2 The Stonewall Argus * Thursday, August 18, 2011

Strong opposition to quarry plan

Rosser residents speak out against proposed development during public hearing; council to make decision at future meeting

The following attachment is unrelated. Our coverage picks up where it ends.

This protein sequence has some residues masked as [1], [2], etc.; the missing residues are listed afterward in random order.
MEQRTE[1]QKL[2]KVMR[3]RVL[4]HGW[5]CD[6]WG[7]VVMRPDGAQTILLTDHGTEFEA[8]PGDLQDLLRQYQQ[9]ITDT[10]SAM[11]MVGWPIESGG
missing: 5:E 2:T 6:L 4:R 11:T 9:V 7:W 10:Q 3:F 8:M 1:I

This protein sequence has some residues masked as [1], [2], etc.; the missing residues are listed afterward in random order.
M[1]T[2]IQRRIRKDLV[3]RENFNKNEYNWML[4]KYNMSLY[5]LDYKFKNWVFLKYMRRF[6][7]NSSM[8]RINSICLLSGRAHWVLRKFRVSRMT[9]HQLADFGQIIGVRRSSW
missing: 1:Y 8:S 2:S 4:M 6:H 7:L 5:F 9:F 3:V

By Darren Ridgley A public hearing held at Grosse Isle Memorial Hall on Tuesday saw both words of support and strong criticisms for a proposed limestone quarry development in the RM of Rosser, as the developers attempted to obtain a conditional use permit to establish the quarry. An open-pit limestone mining operation is proposed to be set up on Section 17 in the RM, between Road 68N and Road 69N. Th e owners of the property, the Stewart family, have sought out Inland Aggregates to operate the quarry, leasing the land to Inland. Inland Aggregates runs mining operations all over Canada, including in the RM of Rockwood nearby. It's not the first time such an operation has been proposed for the area. Th e Stewart family had an application to build a quarry on the site put to council a year ago, before residents in the area protested the plan and the application was eventually denied after much public discussion and debate. Th e Aug. 15 hearing, which began at 6 p.m. and ended shortly after midnight, began with Rosser reeve Frances Smee asking presenters to keep their comments short, explaining that the applicants would make their presentation fi rst, followed by presentations and questions from the general public. Appearing on behalf of the applicants were representatives from Inland Aggregates as well as MMM Group, a consulting fi rm that spoke on behalf of Inland on several occasions throughout their presentation. Veronica Hicks, manager of planning and development for MMM, starting of the presentation by noting that Section 17 possesses an "important" limestone deposit, one that, if utilized, would bring in approximately $1.5-million in royalties to the municipality over the course of 15 years. Adding other enhancements and forms of revenue, the total could reach as high as $2-million. Hicks emphasised the "due diligence" that Inland had undertaken, having conducted numerous studies and analyses into noise impact, groundwater impact, blasting impact and other aspects to the operation, as well as a progressive reclamation plan which it intends to implement to eventually convert the land back to agricultural use after the quarry is depleted. She noted that several agriculturallybased bodies, including the provincial Manitoba Food, Agriculture and Rural Initiatives (MAFRI) department, as well as Keystone Agricultural Producers (KAP) have lent their support to the project, "knowing that it will be returned to agricultural use." Hicks said that provincially, mine operations are regulated by the Mines and Minerals act, which provide a framework for regulating aspects of mining like noise and vibration levels, as well as hours of operation. "The question here today is not to determine if it should happen, but how it should Photo by Darren Ridgley Darren Keam, senior soil scientist for MMM Group, speaks to the plans for a new limestone quarry proposed by Inland Aggregates at a public hearing in Grosse Isle on Aug. 15. The plan has drawn staunch opposition from residents living in the vicinity of the proposed site. be implemented, and what the conditions of its approval will be, to ensure its compatibility within the area," she said. Next to speak was Les Cels, operation superintendent for Inland Aggregates. Cels told the crowd that the mine would feature 13 feet high berms and visibility screens to keep the operation itself out of sight, showing photographs from their existing quarry in the RM of Rockwood to provide an example of what that would look like. He said the company would try to maintain the maximum possible setback when mining, to keep the operation as far from neighbouring properties as possible. "Locating the processing equipment in the centre of the property, we will provide the maximum possible distances from the neighbouring residents, and provide the best possible controls for sound levels, dust, and visibility." Cels said. Speaking to concerns about effects the quarry will have on local water supplies, and where water from it might go, Cels said the quarry will have a retention pond on-site to contain water. "At no time is water pumped off site," Cels said. Inland Aggregates is also offering to do a pre-quarrying door-to-door well survey within 1.6 kilometres of the site to document existing water usage and quality. Cels explained that the quarry would utilize multiple dust control methods, including spreading magnesium chloride and using a water truck to keep dust from rising. Inland, he says, will also be responsible for paving the roads from the site that trucks will be travelling down as they pick up and haul away rock from the quarry. Kerra Mruss, senior project manager and transportation and planning with MMM, told council that they expect there to be 25 trucks going in and out of the quarry per hour, with a maximum of 40 per hour. Speaking to noise levels, Cels said that provincial regulations require that noise can't exceed 130 decibels, and that the quarry's levels would not be greater than 55 decibels at the property line. Cels said Inland utilizes specially timed detonations and a process known as "stemming" to minimize noise from blasting. Stemming consists of crushed rock placed on the top portion of each drilled blasting hole, which helps to contain the noise from blasting. Darren Keam, senior soil scientist for MMM, spoke to Inland's history of reclaiming land after it has been mined, stating that Inland has reclaimed about 1,080 acres of land so far in Alberta. "Th e intent of the mining plan is to retain as much productivity of agricultural land as possible," Keam says. He said the reclamation plan for the site met the objectives of MAFRI and KAP, and that they had engaged in discussions with KAP to hear the producer's group's concerns about the proposal. While KAP is not against the idea, Keam said they did encourage Inland to engage in further talks with local producers. During Mruss's remarks, she noted that Inland's responsibilities to provide road upgrades in the area included paving and establishing a right hand turning lane from Highway 236 onto Lilyfi eld Road, which runs along the property. She said that there are two residents who are along the "hot route" that trucks would be travelling to and from the site on, one of which was set back 155 metres from the road, and another set back more than 300 metres. Hicks spoke last, re-iterating the benefi ts to the municipality, including $250,000 per year in royalties, 16 on-site jobs that would be created, and $1.2-million in direct labour income. She said that if the mine were opened, residents would be able to raise concerns with a community committee that would be struck, with its own local operating manager, to address residents' concerns and make sure the quarry was run according to the conditions and regulations placed upon it. After their presentation Rosser council took the opportunity to ask its own questions. Councillor Angela Emms asked why, if the company didn't anticipate a drop in property values, there was no impact study done. Hicks responded that a baseline property assessment would be provided upon request if the project is approved, and that if it's proven that the quarry does aff ect property values, homeowners would be compensated. Councillor Scott Corbett asked who determines what qualifies as "depletion" for a quarry, to which Keame said that is regulated by the provincial government. Corbett went on to ask if the land would no longer be usable for annual cropping after it was reclaimed. Cels said that reclaimed land would only be good for foraging initially, but that annual cropping could resume within a couple of years. Corbett also wanted to know how the company would enforce that trucks stick to their designated routes. Mruss said that the public could report trucks found in violation and that violators would have their contracts with the company terminated. "These shippers are very familiar with which routes are designated and they adhere to that," Mruss said. Smee asked how much rock was expected to be taken from the quarry. Hicks said they estimate that there's approximately 9 million tonnes that they would be taking out. After a brief recess, Smee began taking a roll call of all those who listed themselves as for and against the project on the signin sheet for the meeting. While there were a number of residents who expressed support for the project, few chose to speak or make a presentation. Jamie Kagan, legal counsel appearing for the Stewart family, did take the microphone to make some remarks. Kagan noted that past applications for the site had not been thorough enough, and that this new proposal was an opportunity for council to "see how far this process has come." He said that Inland's plans were supported by numerous tests, and noted that the land is being leased to the company, not sold, meaning they have a contractual obligation to follow through on their reclamation plans. He said that, as a large company that depends on being able to develop quarries in the future, Inland had a vested interest in making sure neighbours had a positive experience being near their sites, since a bad experience residents have will impact the company's reputation. He criticized the arguments brought forward by opponents to the plan, stating that there was "no science" to support the health concerns shared by many residents in the area and that opposing arguments overall lacked evidence to substantiate them. Continued on p. 3